The attempt to add the fifth partition ends up a partition size (140MB) which is over the target size. Therefore, the second, thrid and fourth partitions are coalesced into one partition (60MB). A CoalescedPartitionSpec object is created which has the startReducerIndex as 1 and the endReducerIndex as 5.

As there is no further partition to process, another CoalescedPartitionSpec is created for the last (fifth) partition. Eventually, we have three output partitions now including the one made up with the three small partitions.

The example above shows the normal scenario where small partitions are coalesced as long as their total size is not over the target size. However, there is an exception scenario where a partition is smaller than the minPartitionSize but the partitions adjacent to it on both sides will exceed the target size if adding the small partition. For this scenario, the small partition will be merged with the smaller one between the two adjacent partitions.

At this point, the CoalesceShufflePartitions rule created a sequence of CoalescedPartitionSpec objects, each of which defines the spec for one of the output partition. These partition specs will be used by the shuffle reader to output partitions accordingly. The CoalesceShufflePartitoins rule creates an AQEShuffleReadExec operator which wraps the current shuffle query stage and creates the ShuffledRowRDD with the CoalescedPartitoinSpecs defined above. For each partition of the ShuffledRowRDD, which is defined by one CoalescedPartitionSpec, a shuffle reader is created to read shuffle blocks from the range of map output partitions defined by the startReducerIndex and endReducerIndex of the CoalescedPartitionSpec.

Internally, the getMapSizesByExecutorId method of MapOutputTracker is called to get the metadata of the shuffle blocks to read, including block manager id, shuffle block id, shuffle block size, and map index. A BlockStoreShuffleReader is then created, which initialises a ShuffleBlockFetcheriterator for conducting the physical read operations to fetch blocks from other nodes’ block stores.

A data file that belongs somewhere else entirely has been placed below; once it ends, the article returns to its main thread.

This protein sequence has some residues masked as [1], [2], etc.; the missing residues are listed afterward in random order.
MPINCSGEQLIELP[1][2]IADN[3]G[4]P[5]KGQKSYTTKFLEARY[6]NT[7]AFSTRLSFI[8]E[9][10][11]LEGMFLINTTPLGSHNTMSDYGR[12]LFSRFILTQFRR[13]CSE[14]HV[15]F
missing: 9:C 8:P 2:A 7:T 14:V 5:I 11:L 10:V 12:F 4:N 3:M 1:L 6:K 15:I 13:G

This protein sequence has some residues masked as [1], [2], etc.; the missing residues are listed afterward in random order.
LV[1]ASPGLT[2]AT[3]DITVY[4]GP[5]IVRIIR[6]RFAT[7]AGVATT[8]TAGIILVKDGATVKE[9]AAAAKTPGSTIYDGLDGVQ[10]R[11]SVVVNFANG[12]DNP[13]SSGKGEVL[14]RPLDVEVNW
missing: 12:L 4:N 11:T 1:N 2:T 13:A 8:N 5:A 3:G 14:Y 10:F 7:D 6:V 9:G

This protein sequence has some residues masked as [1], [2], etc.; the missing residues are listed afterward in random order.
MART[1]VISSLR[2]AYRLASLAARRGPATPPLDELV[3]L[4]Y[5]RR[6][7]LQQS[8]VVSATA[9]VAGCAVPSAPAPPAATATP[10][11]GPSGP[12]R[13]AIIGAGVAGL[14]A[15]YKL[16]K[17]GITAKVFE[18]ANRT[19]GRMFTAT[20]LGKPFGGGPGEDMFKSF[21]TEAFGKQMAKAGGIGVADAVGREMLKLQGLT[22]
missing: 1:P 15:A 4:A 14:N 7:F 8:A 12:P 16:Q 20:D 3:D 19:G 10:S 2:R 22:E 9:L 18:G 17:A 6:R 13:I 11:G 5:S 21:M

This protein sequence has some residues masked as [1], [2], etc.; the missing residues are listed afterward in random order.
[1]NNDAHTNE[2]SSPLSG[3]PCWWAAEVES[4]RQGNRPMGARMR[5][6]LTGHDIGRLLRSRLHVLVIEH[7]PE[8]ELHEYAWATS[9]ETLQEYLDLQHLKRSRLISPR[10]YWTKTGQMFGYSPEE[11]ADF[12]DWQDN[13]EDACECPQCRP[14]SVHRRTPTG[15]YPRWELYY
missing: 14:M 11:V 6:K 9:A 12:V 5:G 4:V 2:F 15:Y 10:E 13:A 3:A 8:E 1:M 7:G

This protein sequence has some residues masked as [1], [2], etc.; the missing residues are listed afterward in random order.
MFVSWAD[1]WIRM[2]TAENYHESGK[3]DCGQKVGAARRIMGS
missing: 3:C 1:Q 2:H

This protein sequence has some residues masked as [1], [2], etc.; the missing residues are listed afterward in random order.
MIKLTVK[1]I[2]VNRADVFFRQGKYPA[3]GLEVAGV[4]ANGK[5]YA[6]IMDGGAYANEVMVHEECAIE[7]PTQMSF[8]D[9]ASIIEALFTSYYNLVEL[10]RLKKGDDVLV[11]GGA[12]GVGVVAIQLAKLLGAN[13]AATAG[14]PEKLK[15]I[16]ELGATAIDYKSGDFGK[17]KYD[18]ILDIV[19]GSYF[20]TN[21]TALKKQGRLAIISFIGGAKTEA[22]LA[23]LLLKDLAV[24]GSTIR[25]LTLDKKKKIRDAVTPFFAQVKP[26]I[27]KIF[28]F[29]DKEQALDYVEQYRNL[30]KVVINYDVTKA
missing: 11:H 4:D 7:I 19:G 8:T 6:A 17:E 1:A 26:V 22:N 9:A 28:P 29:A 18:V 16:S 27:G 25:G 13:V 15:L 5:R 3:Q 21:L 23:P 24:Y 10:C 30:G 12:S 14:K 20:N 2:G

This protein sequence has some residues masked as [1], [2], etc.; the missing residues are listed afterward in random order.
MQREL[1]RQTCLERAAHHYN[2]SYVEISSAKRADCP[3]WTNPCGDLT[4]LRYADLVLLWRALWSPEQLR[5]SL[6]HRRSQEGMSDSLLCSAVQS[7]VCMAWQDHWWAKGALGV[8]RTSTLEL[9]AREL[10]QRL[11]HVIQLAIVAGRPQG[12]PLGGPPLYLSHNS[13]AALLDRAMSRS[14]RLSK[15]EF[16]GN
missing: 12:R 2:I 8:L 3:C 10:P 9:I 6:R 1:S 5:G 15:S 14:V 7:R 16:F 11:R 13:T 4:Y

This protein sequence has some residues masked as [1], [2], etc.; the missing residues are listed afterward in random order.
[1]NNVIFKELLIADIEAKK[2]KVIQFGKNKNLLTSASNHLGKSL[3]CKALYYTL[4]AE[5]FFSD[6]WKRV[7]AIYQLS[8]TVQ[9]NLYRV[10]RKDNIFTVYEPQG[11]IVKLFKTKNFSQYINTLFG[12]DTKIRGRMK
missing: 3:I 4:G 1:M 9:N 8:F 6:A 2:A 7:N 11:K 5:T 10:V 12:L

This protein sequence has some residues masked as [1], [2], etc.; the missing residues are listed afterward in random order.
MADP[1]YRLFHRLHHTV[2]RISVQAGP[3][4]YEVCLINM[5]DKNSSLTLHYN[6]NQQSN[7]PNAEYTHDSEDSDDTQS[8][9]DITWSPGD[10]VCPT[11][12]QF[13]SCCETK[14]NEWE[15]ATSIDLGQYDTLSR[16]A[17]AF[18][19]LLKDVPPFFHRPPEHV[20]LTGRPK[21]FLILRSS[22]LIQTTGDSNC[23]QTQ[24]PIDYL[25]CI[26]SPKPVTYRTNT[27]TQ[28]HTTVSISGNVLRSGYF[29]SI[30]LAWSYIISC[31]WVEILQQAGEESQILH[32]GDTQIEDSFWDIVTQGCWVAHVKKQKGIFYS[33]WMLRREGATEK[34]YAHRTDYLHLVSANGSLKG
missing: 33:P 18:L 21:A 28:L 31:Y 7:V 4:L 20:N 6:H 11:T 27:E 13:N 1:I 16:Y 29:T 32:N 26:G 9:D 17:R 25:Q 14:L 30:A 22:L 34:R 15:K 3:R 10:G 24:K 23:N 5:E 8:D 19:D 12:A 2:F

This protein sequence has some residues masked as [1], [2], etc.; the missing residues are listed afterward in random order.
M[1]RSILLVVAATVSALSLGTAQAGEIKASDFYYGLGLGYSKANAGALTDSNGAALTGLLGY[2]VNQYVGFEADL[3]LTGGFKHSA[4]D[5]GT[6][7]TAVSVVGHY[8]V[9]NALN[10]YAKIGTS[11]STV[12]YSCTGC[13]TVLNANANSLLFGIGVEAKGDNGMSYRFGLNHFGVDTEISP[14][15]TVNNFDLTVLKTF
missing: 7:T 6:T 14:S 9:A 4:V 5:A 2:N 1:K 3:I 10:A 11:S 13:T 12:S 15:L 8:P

Dynamically optimizing skew joins

With a good understanding of the previous section that explains the dynamic shuffle partition coalescence, it would be easy to understand the dynamic skew join optimisation, which is kinda the “reversed” operation of the partition coalescence that splits a skewed partition into multiple smaller partitions.

The example below shows a job execution with skewed partition. As you can see, the skewed partition has 5.8GB data while the other partitions only have less than 20MB data. It takes 6.7 minutes to run the task of the skewed partition while less than 1 second is used to run the tasks of the other partitions. The long running time of the task with skewed partition makes the total job execution time to be 7.7 minutes.

We then enable the AQE with the dynamic skew join optimisation applied and rerun the same query again. As the skewed partition has been split into multiple small partitions, the largest partition is now 234MB and it takes 29 seconds to run the partition. Thanks to the increased parallelism, the total job execution time is reduced from 7.7 minutes to 1 minute.